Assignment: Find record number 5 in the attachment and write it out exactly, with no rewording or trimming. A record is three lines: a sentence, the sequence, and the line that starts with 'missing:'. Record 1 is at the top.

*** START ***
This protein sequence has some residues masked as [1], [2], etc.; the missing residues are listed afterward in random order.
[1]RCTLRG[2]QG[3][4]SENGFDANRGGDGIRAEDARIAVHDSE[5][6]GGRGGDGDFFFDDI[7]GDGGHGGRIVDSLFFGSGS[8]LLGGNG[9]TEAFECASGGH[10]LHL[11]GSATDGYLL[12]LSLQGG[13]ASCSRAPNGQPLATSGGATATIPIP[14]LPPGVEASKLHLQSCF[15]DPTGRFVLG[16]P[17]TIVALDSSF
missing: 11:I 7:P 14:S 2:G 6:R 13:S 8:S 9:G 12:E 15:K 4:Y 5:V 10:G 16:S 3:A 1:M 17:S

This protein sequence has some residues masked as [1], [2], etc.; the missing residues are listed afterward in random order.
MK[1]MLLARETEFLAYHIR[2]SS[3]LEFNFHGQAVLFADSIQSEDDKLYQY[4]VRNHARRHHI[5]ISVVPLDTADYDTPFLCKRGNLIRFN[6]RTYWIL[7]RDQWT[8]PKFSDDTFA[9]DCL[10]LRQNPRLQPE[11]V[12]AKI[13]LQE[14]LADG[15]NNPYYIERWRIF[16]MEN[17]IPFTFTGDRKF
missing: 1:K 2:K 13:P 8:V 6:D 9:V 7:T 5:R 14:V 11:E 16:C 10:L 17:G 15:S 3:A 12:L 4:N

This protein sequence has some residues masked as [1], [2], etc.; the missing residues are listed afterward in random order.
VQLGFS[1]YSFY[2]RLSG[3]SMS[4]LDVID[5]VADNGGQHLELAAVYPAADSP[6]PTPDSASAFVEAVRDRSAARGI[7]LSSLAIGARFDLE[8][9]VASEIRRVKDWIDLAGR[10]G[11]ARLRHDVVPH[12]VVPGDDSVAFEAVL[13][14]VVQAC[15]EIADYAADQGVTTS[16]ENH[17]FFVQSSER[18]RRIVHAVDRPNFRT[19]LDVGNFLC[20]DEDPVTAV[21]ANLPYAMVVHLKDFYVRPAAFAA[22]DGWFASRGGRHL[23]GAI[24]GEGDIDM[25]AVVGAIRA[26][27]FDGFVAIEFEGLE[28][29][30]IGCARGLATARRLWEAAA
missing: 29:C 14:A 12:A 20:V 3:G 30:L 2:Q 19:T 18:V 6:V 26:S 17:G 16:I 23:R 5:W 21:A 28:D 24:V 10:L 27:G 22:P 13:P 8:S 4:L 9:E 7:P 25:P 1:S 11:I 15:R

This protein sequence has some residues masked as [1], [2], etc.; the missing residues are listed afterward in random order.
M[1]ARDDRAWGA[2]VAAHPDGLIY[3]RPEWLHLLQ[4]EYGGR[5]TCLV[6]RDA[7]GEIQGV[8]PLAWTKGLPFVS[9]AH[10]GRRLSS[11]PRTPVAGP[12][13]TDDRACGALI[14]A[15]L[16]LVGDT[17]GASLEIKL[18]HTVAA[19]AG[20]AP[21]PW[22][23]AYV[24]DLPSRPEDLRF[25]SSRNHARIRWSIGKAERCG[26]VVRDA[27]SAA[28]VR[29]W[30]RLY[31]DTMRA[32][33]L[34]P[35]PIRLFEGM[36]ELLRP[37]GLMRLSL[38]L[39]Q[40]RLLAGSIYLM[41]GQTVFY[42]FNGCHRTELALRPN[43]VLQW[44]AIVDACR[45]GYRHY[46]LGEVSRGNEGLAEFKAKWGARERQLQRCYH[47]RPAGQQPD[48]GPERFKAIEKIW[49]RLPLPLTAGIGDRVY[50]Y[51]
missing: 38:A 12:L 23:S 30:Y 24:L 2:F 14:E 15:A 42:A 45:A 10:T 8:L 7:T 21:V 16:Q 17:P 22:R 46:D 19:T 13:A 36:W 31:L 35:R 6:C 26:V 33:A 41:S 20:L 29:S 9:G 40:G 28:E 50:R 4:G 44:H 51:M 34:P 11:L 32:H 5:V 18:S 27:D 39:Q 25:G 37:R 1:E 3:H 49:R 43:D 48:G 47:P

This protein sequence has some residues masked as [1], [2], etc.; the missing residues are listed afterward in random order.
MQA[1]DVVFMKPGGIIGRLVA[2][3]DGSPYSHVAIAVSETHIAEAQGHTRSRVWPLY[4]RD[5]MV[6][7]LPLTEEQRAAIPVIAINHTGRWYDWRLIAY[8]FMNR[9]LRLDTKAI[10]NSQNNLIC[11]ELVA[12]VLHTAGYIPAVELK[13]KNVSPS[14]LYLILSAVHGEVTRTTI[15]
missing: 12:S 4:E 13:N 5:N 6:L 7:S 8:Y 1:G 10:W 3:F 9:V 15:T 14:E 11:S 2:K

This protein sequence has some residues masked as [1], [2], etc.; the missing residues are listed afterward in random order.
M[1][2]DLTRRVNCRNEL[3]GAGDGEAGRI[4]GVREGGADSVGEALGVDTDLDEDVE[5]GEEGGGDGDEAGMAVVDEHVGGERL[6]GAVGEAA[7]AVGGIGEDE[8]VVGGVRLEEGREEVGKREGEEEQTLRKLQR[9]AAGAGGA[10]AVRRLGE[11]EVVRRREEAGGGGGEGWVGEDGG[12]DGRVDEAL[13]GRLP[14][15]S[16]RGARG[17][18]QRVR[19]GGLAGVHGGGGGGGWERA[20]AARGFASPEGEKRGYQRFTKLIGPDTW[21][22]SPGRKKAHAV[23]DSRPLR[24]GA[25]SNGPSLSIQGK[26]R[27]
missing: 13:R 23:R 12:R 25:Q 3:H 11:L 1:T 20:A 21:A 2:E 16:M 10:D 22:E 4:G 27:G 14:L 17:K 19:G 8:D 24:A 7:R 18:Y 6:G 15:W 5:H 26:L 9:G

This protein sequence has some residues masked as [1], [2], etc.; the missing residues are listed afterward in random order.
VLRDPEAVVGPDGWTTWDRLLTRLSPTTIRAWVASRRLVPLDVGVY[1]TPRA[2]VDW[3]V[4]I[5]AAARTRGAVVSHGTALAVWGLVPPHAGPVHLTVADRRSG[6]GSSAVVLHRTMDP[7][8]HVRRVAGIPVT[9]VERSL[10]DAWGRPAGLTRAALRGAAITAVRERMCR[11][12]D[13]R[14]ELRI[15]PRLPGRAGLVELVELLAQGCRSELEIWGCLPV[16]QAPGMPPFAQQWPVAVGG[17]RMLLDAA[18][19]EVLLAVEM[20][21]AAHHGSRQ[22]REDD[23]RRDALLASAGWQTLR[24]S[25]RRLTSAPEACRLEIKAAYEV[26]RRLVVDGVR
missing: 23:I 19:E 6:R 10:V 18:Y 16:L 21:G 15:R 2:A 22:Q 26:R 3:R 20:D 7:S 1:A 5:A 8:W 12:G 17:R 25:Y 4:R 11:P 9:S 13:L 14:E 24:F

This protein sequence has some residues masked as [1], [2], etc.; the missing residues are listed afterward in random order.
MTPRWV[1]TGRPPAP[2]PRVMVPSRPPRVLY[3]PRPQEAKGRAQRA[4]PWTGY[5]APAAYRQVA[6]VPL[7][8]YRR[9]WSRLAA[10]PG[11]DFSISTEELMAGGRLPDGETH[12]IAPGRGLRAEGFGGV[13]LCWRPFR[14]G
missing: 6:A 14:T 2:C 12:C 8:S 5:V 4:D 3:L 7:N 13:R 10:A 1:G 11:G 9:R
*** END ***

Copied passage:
This protein sequence has some residues masked as [1], [2], etc.; the missing residues are listed afterward in random order.
MQA[1]DVVFMKPGGIIGRLVA[2][3]DGSPYSHVAIAVSETHIAEAQGHTRSRVWPLY[4]RD[5]MV[6][7]LPLTEEQRAAIPVIAINHTGRWYDWRLIAY[8]FMNR[9]LRLDTKAI[10]NSQNNLIC[11]ELVA[12]VLHTAGYIPAVELK[13]KNVSPS[14]LYLILSAVHGEVTRTTI[15]
missing: 12:S 4:E 13:N 5:N 6:L 7:S 8:Y 1:G 10:W 3:F 9:V 15:T 14:E 11:S 2:K